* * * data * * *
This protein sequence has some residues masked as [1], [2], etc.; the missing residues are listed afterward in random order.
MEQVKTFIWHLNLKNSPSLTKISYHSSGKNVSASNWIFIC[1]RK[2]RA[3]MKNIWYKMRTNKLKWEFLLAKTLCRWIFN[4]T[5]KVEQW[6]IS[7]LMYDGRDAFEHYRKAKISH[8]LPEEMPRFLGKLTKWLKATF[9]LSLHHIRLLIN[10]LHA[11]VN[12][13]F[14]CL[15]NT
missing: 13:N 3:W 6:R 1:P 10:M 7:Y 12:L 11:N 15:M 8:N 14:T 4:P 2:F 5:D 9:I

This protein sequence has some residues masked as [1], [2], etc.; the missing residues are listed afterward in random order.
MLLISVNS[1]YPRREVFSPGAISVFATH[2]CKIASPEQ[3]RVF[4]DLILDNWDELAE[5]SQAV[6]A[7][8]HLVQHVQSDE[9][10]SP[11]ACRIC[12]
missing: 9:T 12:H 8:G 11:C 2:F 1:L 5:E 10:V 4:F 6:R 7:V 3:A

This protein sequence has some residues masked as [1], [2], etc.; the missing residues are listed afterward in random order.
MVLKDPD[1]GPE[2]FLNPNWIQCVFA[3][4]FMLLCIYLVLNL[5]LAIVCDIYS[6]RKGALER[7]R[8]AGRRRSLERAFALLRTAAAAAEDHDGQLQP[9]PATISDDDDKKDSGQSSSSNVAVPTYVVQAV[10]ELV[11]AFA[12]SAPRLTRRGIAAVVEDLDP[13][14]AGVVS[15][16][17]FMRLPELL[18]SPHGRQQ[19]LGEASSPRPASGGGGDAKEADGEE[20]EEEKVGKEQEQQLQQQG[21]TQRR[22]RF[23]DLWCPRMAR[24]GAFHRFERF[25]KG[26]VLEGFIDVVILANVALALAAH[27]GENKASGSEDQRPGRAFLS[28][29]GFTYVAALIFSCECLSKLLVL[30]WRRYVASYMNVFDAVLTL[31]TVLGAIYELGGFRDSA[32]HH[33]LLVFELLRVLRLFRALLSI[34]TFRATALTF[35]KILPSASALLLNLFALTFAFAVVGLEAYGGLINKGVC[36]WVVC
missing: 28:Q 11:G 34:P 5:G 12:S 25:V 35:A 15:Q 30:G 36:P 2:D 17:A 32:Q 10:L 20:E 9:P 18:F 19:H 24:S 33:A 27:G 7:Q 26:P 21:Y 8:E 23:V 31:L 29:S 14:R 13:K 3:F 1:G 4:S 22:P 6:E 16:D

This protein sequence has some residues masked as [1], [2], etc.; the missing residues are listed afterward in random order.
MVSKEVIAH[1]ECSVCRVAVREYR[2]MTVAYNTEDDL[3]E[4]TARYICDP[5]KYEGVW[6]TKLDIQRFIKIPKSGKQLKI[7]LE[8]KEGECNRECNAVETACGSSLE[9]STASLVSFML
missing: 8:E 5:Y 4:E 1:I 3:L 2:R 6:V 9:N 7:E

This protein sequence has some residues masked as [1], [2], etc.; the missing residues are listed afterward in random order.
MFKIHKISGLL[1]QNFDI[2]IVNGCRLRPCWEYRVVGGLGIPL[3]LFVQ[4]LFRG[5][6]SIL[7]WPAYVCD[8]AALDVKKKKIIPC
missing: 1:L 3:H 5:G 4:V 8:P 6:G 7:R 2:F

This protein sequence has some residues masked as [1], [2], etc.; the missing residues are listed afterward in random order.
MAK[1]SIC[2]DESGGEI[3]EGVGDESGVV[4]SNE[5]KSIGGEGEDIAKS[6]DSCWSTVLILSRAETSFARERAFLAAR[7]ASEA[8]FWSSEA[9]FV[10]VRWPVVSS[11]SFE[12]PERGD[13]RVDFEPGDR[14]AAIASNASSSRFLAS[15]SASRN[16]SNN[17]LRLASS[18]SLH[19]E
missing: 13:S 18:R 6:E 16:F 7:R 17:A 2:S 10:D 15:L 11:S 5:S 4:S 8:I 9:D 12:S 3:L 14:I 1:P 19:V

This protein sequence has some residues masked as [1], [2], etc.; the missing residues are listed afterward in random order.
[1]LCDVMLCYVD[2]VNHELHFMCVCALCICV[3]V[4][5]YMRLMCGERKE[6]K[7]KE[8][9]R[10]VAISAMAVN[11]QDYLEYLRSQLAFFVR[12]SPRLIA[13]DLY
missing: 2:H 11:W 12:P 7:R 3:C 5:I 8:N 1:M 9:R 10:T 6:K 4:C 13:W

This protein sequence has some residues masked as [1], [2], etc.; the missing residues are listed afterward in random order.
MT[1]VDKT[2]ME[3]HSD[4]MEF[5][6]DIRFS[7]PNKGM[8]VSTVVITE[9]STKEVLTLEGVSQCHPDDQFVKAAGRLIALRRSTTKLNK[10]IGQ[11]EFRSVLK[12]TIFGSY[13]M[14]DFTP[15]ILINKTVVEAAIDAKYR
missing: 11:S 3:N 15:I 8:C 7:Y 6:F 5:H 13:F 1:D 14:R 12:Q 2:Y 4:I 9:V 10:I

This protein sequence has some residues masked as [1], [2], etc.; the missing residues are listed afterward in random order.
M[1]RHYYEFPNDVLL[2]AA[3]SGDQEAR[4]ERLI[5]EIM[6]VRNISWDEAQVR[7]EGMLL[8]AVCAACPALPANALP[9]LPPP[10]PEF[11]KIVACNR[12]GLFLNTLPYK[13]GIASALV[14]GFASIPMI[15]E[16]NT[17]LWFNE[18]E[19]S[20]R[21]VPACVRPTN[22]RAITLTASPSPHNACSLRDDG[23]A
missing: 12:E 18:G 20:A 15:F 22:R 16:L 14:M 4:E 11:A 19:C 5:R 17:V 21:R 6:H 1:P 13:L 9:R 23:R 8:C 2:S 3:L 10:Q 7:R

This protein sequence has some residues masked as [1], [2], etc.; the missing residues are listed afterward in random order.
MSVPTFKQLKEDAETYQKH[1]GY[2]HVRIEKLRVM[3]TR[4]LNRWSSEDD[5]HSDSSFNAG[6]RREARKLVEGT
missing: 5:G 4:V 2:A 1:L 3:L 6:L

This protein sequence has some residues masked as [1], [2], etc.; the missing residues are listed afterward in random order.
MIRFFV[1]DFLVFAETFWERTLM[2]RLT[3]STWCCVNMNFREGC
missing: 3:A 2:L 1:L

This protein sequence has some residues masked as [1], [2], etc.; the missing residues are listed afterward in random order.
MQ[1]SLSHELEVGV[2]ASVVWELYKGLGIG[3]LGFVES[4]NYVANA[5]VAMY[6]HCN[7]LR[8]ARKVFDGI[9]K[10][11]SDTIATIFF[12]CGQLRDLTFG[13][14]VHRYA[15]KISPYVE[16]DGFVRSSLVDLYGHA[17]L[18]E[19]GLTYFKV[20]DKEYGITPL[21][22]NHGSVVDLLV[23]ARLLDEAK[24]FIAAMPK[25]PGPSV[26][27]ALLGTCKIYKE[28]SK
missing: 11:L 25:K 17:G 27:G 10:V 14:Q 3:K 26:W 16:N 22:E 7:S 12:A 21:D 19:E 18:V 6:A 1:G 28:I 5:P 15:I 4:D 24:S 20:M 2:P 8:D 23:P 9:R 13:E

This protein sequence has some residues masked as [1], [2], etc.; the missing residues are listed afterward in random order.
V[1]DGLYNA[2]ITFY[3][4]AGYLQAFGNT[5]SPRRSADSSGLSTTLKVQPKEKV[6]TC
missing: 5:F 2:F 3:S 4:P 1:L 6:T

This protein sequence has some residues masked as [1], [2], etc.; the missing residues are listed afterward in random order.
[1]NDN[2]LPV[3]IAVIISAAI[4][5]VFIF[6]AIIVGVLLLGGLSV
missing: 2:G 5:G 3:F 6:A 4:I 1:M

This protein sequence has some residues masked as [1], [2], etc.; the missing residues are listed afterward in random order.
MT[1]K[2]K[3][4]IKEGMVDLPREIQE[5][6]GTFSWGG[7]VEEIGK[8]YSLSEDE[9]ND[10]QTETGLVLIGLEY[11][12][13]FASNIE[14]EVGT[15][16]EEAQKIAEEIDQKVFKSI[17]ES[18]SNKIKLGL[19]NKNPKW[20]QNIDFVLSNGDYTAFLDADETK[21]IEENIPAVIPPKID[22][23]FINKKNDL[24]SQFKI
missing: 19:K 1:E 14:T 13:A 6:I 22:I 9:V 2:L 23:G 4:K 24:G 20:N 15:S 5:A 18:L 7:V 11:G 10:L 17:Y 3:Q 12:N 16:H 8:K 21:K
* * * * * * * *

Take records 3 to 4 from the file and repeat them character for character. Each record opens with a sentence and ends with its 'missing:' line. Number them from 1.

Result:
This protein sequence has some residues masked as [1], [2], etc.; the missing residues are listed afterward in random order.
MVLKDPD[1]GPE[2]FLNPNWIQCVFA[3][4]FMLLCIYLVLNL[5]LAIVCDIYS[6]RKGALER[7]R[8]AGRRRSLERAFALLRTAAAAAEDHDGQLQP[9]PATISDDDDKKDSGQSSSSNVAVPTYVVQAV[10]ELV[11]AFA[12]SAPRLTRRGIAAVVEDLDP[13][14]AGVVS[15][16][17]FMRLPELL[18]SPHGRQQ[19]LGEASSPRPASGGGGDAKEADGEE[20]EEEKVGKEQEQQLQQQG[21]TQRR[22]RF[23]DLWCPRMAR[24]GAFHRFERF[25]KG[26]VLEGFIDVVILANVALALAAH[27]GENKASGSEDQRPGRAFLS[28][29]GFTYVAALIFSCECLSKLLVL[30]WRRYVASYMNVFDAVLTL[31]TVLGAIYELGGFRDSA[32]HH[33]LLVFELLRVLRLFRALLSI[34]TFRATALTF[35]KILPSASALLLNLFALTFAFAVVGLEAYGGLINKGVC[36]WVVC
missing: 28:Q 11:G 34:P 5:G 12:S 25:V 35:A 15:Q 30:G 36:P 2:D 17:A 32:Q 10:L 20:E 9:P 18:F 19:H 24:S 33:A 27:G 7:Q 26:P 21:Y 8:E 23:V 31:L 29:S 14:R 13:K 3:F 1:G 4:S 22:P 6:E 16:D

This protein sequence has some residues masked as [1], [2], etc.; the missing residues are listed afterward in random order.
MVSKEVIAH[1]ECSVCRVAVREYR[2]MTVAYNTEDDL[3]E[4]TARYICDP[5]KYEGVW[6]TKLDIQRFIKIPKSGKQLKI[7]LE[8]KEGECNRECNAVETACGSSLE[9]STASLVSFML
missing: 8:E 5:Y 4:E 1:I 3:L 2:R 6:V 9:N 7:E